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Place-based policy and rural poverty: insights from the urban spatial mismatch literature

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  • Mark D. Partridge
  • Dan S. Rickman

Abstract

Unless there are spatial barriers that limit adjustment, economists argue that policies to alleviate poverty should focus on poor people, not poor places. Akin to urban spatial mismatch hypotheses, we develop a distance-based friction explanation of higher rural poverty. Empirical examination of US poverty supports these frictions as partly underlying higher rural poverty. This follows from assessing the relationship between poverty and remoteness as well as labour supply responses. Higher rural poverty does not appear to be a simple result of the poor self-selecting to live in remote areas. The results suggest that place-based anti-poverty policies may be beneficial. Copyright 2007, Oxford University Press.

Suggested Citation

  • Mark D. Partridge & Dan S. Rickman, 2007. "Place-based policy and rural poverty: insights from the urban spatial mismatch literature," Cambridge Journal of Regions, Economy and Society, Cambridge Political Economy Society, vol. 1(1), pages 131-156.
  • Handle: RePEc:oup:cjrecs:v:1:y:2007:i:1:p:131-156
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    File URL: http://hdl.handle.net/10.1093/cjres/rsm005
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    Citations

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    Cited by:

    1. Christiaensen, Luc & Pan,Lei & Wang, Sangui, 2010. "Drivers of Poverty Reduction in Lagging Regions: Evidence from Rural Western China," WIDER Working Paper Series 035, World Institute for Development Economic Research (UNU-WIDER).
    2. McArthur, D.P. & Thorsen, I. & Ubøe, J., 2012. "Labour market effects in assessing the costs and benefits of road pricing," Transportation Research Part A: Policy and Practice, Elsevier, vol. 46(2), pages 310-321.
    3. Mark D. Partridge & Dan S. Rickman & M. Rose Olfert & Ying Tan, 2015. "When Spatial Equilibrium Fails: Is Place-Based Policy Second Best?," Regional Studies, Taylor & Francis Journals, vol. 49(8), pages 1303-1325, August.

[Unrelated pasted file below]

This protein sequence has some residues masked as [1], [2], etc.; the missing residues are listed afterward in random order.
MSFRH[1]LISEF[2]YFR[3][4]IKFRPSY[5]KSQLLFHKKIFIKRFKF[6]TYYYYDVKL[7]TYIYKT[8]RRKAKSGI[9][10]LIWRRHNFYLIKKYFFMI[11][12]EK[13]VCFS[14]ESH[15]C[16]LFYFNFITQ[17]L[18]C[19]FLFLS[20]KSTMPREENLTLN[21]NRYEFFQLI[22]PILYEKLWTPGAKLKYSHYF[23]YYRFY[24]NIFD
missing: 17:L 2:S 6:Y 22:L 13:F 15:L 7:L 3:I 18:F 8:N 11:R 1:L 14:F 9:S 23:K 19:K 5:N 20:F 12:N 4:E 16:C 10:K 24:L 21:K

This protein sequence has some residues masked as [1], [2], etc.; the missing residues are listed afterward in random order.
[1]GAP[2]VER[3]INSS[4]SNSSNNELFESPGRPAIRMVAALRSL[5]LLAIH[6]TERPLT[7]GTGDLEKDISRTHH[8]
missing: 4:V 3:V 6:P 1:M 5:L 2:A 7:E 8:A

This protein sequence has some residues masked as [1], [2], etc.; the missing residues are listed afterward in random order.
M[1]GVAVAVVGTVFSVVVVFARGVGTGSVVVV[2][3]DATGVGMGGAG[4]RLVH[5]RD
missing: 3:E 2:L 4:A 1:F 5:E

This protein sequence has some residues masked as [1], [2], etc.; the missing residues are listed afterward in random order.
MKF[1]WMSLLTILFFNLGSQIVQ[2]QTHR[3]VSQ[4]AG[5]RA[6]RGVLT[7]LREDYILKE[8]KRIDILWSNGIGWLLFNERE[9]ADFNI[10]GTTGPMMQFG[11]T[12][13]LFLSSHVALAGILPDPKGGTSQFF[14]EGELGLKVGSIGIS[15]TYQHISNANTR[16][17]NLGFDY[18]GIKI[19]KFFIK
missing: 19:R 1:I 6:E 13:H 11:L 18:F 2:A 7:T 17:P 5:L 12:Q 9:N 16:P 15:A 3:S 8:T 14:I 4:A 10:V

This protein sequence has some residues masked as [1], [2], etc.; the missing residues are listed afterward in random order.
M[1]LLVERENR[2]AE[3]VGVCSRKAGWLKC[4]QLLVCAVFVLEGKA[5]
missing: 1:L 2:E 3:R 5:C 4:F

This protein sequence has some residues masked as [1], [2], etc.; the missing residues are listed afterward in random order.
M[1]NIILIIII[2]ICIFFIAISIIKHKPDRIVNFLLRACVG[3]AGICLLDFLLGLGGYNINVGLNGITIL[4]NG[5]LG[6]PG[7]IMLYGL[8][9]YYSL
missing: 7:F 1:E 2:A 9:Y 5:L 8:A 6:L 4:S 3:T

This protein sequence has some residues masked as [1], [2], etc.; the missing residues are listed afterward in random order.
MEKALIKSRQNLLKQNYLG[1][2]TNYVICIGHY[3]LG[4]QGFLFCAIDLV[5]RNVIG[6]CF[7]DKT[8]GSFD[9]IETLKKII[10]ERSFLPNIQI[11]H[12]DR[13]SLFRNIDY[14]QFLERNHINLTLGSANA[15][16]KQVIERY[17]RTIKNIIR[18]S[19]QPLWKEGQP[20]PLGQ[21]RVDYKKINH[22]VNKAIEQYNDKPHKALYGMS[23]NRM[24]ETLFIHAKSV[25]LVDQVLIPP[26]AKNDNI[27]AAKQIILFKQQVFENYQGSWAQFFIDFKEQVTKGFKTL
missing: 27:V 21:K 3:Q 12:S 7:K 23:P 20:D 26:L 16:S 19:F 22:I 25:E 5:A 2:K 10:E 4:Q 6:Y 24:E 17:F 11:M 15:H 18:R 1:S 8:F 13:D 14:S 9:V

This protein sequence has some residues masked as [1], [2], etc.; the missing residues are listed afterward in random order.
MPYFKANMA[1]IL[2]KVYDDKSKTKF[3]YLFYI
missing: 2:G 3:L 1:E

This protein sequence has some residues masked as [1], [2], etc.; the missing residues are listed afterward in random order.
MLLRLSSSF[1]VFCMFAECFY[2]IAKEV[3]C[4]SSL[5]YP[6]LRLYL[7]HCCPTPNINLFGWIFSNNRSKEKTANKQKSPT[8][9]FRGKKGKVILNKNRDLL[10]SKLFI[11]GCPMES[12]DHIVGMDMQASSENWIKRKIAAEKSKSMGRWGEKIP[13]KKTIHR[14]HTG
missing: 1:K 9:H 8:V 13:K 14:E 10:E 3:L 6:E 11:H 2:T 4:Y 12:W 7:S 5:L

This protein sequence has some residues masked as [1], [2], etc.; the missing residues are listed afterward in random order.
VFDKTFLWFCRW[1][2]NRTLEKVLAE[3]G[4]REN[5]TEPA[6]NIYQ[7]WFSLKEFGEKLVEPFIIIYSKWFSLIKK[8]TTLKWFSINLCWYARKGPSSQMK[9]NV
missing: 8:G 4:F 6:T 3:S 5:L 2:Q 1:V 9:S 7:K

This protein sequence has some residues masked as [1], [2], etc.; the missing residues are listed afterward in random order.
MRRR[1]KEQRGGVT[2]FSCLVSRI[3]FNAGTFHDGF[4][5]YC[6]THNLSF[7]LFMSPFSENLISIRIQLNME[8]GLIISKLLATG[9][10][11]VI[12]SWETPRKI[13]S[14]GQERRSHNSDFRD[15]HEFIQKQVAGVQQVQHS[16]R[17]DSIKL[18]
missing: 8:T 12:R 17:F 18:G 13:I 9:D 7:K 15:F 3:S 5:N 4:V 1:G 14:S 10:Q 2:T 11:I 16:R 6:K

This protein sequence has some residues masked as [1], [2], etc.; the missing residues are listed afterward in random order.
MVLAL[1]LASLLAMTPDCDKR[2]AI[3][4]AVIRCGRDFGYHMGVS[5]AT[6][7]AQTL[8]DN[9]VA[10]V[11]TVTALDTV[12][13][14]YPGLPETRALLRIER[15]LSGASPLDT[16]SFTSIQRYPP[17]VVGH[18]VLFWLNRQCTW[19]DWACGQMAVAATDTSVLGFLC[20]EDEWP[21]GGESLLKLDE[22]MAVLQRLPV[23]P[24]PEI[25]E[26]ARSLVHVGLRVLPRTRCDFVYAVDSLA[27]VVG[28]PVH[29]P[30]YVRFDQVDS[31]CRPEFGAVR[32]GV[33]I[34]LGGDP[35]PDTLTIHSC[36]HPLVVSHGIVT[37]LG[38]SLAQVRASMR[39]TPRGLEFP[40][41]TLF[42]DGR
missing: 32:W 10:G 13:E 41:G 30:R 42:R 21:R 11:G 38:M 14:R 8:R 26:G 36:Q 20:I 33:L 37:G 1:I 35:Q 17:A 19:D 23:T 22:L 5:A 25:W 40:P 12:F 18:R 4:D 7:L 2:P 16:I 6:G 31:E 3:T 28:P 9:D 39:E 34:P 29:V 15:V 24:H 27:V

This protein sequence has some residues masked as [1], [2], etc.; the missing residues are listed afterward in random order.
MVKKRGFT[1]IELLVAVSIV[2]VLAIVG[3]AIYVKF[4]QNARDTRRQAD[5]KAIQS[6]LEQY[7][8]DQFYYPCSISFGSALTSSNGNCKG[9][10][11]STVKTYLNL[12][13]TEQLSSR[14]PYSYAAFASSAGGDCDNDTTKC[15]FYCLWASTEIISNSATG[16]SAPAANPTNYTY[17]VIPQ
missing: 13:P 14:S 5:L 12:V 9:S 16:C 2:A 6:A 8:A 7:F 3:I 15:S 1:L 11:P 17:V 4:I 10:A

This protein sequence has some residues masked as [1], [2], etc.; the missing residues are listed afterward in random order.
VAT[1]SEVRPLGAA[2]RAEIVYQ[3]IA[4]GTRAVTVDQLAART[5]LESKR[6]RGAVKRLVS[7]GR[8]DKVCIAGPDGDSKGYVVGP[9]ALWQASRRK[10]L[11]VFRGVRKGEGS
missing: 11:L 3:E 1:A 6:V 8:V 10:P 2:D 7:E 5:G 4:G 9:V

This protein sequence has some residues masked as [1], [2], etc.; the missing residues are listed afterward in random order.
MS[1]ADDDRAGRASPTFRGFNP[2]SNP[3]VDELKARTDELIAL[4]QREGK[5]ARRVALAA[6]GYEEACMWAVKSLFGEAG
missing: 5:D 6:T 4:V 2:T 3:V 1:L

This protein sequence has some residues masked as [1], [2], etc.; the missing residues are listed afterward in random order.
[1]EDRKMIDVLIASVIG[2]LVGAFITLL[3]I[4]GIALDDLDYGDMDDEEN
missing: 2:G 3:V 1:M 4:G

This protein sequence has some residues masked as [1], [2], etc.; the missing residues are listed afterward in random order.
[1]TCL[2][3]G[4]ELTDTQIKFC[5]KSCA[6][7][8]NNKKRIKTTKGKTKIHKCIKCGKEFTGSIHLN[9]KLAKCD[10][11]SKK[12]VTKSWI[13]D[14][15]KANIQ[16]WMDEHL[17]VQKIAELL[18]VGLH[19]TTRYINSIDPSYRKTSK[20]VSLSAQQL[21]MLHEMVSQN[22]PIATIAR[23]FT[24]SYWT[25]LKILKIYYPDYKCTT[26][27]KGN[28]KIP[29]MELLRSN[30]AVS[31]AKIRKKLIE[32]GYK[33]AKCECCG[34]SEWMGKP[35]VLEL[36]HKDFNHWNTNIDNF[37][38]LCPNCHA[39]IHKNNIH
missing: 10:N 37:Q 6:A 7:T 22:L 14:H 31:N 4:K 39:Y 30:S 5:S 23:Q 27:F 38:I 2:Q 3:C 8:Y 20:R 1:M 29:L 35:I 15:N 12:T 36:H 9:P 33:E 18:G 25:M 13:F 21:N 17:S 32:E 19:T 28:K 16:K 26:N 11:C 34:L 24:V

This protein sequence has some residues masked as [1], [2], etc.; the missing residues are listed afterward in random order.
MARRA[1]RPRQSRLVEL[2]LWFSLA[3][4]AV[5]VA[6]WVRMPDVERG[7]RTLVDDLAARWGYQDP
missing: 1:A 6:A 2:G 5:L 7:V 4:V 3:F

4. Partridge, Mark & Betz, Mike, 2012. "Country Road Take Me Home: Migration Patterns in the Appalachia America and Place-Based Policy," MPRA Paper 38293, University Library of Munich, Germany.
    5. Olfert, R. & Berdegué, J. & Escobal, J. & Jara, B. & Modrego, F., 2011. "Places for Place-Based Policies," Working papers 079, Rimisp Latin American Center for Rural Development.
    6. M. Rose Olfert, 2016. "Regional Inequality and Decentralized Governance: Canada's Provinces," The Review of Regional Studies, Southern Regional Science Association, vol. 46(3), pages 201-222, Winter.
    7. repec:sae:urbstu:v:54:y:2017:i:8:p:1956-1973 is not listed on IDEAS
    8. Gordon F Mulligan & Alex C Vias, 2011. "Place-Specific Economic Base Multipliers," Environment and Planning B, , vol. 38(6), pages 995-1011, December.
    9. John V Winters & Yu Li, 2017. "Urbanisation, natural amenities and subjective well-being: Evidence from US counties," Urban Studies, Urban Studies Journal Limited, vol. 54(8), pages 1956-1973, June.
    10. Alessandra Faggian & M. Rose Olfert & Mark D. Partridge, 2011. "Inferring regional well-being from individual revealed preferences: the 'voting with your feet' approach," Cambridge Journal of Regions, Economy and Society, Cambridge Political Economy Society, vol. 5(1), pages 163-180.
    11. Stephan J. Goetz & Yicheol Han & Jill L. Findeis & Kathryn J. Brasier, 2010. "U.S. Commuting Networks and Economic Growth: Measurement and Implications for Spatial Policy," Growth and Change, Wiley Blackwell, vol. 41(2), pages 276-302.
    12. Elena G. Irwin & Andrew M. Isserman & Maureen Kilkenny & Mark D. Partridge, 2010. "A Century of Research on Rural Development and Regional Issues," American Journal of Agricultural Economics, Agricultural and Applied Economics Association, vol. 92(2), pages 522-553.
    13. Christopher S. Fowler & Rachel Garshick Kleit, 2014. "The Effects of Industrial Clusters on the Poverty Rate," Economic Geography, Clark University, vol. 90(2), pages 129-154, April.

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